Jackson Heights-born men among 13 to be ordained priests, largest class in nation


| aaltamirano@queenscourier.com |

Photo Courtesy of The Tablet
Photo Courtesy of The Tablet

Anthony Rosado and Felix Herrera, both originally from Jackson Heights, will be welcomed into the priesthood by the Diocese of Brooklyn this weekend, as part of this year's largest ordination class in the nation.


The Diocese of Brooklyn will welcome 13 new priests this weekend, including two Jackson Heights-born men, in this year’s largest ordination class in the nation.

Bishop Nicholas DiMarzio of the Diocese of Brooklyn will be proclaiming the group of men, who were ordained as transitional deacons last August, into the priesthood on Saturday, June 28, at the Co-Cathedral of St. Joseph in Brooklyn.

“These 13 men represent the great diversity of ethnicity, life experience and socioeconomic background of the Church of Brooklyn and Queens,” DiMarzio said. “I am privileged to ordain them as priests of Christ and welcome them to the Presbyterate of Brooklyn.”

Of the 13 men, eight were born in the United States, including Felix Herrera and the Rev. Anthony Rosado, who were born in Jackson Heights.

Herrera was born and raised in the western Queens neighborhood and as a young child admired his pastor and wondered what he had to do to be the one up at the altar. He was later invited to be an altar server while in the fourth grade.

“It was fun and nerve-wracking,” Herrera said. “The greatest joy was the peace and tranquility I experienced when I was serving. I believe that was God’s way of saying, ‘This is for you.’”

Herrera went off to earn a bachelor’s degree in philosophy from St. John’s University and a master of divinity degree from Immaculate Conception Seminary in Long Island, and he served as a pastor and deacon at Blessed Sacrament Church in Brooklyn.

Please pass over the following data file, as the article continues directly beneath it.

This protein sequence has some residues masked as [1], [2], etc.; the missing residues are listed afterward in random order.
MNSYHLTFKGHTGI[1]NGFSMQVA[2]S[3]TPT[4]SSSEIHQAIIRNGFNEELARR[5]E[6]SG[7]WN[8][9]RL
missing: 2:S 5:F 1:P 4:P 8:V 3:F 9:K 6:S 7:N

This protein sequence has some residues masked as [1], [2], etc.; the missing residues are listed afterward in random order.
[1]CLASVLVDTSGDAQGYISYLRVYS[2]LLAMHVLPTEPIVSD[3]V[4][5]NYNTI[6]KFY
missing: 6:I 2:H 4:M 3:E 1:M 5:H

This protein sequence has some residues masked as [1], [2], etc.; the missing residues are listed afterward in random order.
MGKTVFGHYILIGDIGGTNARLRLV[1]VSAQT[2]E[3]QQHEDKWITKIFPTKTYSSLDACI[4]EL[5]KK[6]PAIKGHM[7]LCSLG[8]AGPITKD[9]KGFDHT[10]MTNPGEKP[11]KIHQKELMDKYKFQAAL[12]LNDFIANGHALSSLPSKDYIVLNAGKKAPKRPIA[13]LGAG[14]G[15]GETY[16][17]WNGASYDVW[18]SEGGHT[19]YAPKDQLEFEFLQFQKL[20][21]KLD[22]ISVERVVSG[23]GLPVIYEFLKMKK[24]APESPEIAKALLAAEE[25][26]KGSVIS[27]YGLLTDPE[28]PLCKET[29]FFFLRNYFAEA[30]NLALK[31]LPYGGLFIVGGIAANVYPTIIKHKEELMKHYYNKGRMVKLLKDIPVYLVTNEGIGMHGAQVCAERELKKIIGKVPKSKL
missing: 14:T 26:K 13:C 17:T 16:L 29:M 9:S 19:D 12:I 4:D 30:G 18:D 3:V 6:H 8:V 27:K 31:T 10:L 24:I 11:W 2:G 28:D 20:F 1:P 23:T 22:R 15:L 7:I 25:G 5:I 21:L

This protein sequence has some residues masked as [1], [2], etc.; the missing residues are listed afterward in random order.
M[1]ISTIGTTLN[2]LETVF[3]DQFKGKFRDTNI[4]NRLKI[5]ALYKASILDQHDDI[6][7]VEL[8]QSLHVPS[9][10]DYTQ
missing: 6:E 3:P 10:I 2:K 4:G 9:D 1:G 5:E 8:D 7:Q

According to the 27-year-old, although he received immense support from his parents, the biggest influence on his decision to be a priest came from his grandmother, Gloria, who took him to Mass, taught him to pray the rosary and would talk about both God and the church while cooking Ecuadorian food.

“Grandma was one of the main catalysts as to why I am here now,” Herrera said. “Growing up she was the one who always took us to Mass. She never mentioned priesthood to me but just the way she was devout and would go to Mass was inspirational.”

Herrera will give his first Mass of Thanksgiving on June 29 at Blessed Sacrament Church in Brooklyn.

Rosado, 30, grew up as a member of Our Lady of Fatima Parish in Jackson Heights and at 5 years old recognized his love for music while learning to play the piano. He sang in his parish’s choir, played the organ and served as music director at St. Bonaventure Church in Jamaica while in high school.

He later earned his bachelor’s and master’s degrees in music from the Manhattan School of Music and, although he initially aspired to become a professional musician, he realized that every music piece he composed always had a sacred theme.

“Once I realized that music was my own little way of sharing faith, I started to ask, ‘Why not begin to share my faith at the broadest level, using every means at my disposal’ – namely, being a priest,” Rosado said.

Although he later enjoyed his more than three years serving pastoral assignments in Toronto, California and Michigan, he said he felt God was calling him back to serve his roots in New York.

He earned a master of divinity degree with a concentration in Hispanic ministry and went on to serve as a deacon at St. Fidelis Parish in College Point, where he helped both English- and Spanish-speaking parishioners.

“With people in the city with so many cultures, the fact that we 13 people from as many different cultures are making this decision really shows that we can show faith in a multitude of ways,” he said.

Rosado will offer his Mass of Thanksgiving on June 29 at St. Fidelis Parish in College Point.

Saturday’s Ordination Mass will be streamed live at www.netny.tv.

 

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